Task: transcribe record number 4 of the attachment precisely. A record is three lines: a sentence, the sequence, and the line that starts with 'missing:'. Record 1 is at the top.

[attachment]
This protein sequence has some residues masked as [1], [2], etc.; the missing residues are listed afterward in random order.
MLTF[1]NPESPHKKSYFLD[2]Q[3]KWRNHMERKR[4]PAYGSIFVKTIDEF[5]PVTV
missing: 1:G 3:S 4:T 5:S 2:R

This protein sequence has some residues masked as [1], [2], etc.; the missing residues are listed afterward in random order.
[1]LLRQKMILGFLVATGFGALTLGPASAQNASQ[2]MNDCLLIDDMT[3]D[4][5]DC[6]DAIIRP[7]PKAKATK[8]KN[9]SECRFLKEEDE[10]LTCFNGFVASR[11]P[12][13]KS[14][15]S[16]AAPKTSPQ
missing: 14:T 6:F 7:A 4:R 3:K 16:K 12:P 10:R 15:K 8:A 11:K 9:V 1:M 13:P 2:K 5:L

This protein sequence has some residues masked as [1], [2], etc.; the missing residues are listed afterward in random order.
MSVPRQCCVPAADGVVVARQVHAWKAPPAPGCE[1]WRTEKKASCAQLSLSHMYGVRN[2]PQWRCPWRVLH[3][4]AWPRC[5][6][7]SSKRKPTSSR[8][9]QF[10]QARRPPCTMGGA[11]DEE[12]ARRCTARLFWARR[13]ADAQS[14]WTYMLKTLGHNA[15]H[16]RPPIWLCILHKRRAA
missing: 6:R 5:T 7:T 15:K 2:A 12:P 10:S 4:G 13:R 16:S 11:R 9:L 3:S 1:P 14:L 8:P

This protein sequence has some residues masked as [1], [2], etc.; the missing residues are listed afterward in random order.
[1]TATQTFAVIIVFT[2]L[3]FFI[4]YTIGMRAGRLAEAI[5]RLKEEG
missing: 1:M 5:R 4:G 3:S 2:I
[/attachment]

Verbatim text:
This protein sequence has some residues masked as [1], [2], etc.; the missing residues are listed afterward in random order.
[1]TATQTFAVIIVFT[2]L[3]FFI[4]YTIGMRAGRLAEAI[5]RLKEEG
missing: 1:M 5:R 4:G 3:S 2:I